Foreign Ministry Opposes Al Jazeera Ban, Report Says

YERUSHALAYIM -
The Al Jazeera office in Yerushalayim. (Yonatan Sindel/Flash90)

The Foreign Ministry has expressed its opposition to shutting down the operations of pan-Arab satellite network Al Jazeera in Israel, Haaretz reported Thursday. The recommendations against shutting down operations were made in recent meetings of the National Security Council, with officials concerned that the shutting down of Al Jazeera could tarnish Israel’s reputation for freedom of expression.

Top Israeli officials, including Prime Minister Binyamin Netanyahu, have in recent weeks called for the banning of pan-Arab satellite network Al Jazeera from broadcasting from Israel. On Wednesday, the government took the first practical step in that direction, revoking the press credentials of Elias Karram, an Al Jazeera reporter who said in an interview that he saw his work as part of the Palestinian “resistance” against Israeli policies. Karram is an Arab citizen of Israel from Nazareth.

While it’s understandable why the government would want to boot Karram and other Al Jazeera reporters, the Foreign Ministry believes that the damage would outdo the benefit. With the publicity generated from its ban, Al-Jazeera would be able to point to further “evidence” of “Israeli repression” of Palestinians, whereas the general public, already inured to Al Jazeera’s slant on events in the Middle East, would be more likely to continue treating the network’s reporting from Israel in the same manner as it would have before a ban. The Ministry fears that the network, if banned, would receive more credence for its reporting than it will if it continues to broadcast from Israel.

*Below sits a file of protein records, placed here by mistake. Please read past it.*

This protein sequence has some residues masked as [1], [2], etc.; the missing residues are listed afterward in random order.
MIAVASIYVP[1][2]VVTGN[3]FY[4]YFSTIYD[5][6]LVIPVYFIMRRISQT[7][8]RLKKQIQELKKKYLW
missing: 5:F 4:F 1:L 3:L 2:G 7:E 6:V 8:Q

In addition, a Ministry official told Haaretz, banning the network would “portray Israel as one of the type of countries that repress freedom of speech, like Cuba, Venezuela and Turkey.” Neither the office of Netanyahu nor that of Communications Minister Ayoub Kara responded to the Haaretz report, the paper said.

In an interview in May with the Dar al-Amein satellite channel, Karram said that “journalism is an integral part of political and educational activity” in “occupied and violent areas. Journalists fulfill their role in the resistance with their pen, camera, or voice, because they are part of the nation. They participate in the resistance in their own way.”

Commenting on the interview, Government Press Office director Nitzan Chen, who announced the revocation of Karram’s credentials Wednesday, said that the reporter’s remarks “pose a serious question as to the reporter’s ability to objectively cover the conflict in a professional manner, as he sees himself as part of the conflict. If he does see himself as part of the ‘Palestinian resistance to the Israeli occupation,’ as he himself put it, it is not clear how that could fit in with the universal values of objective journalism.”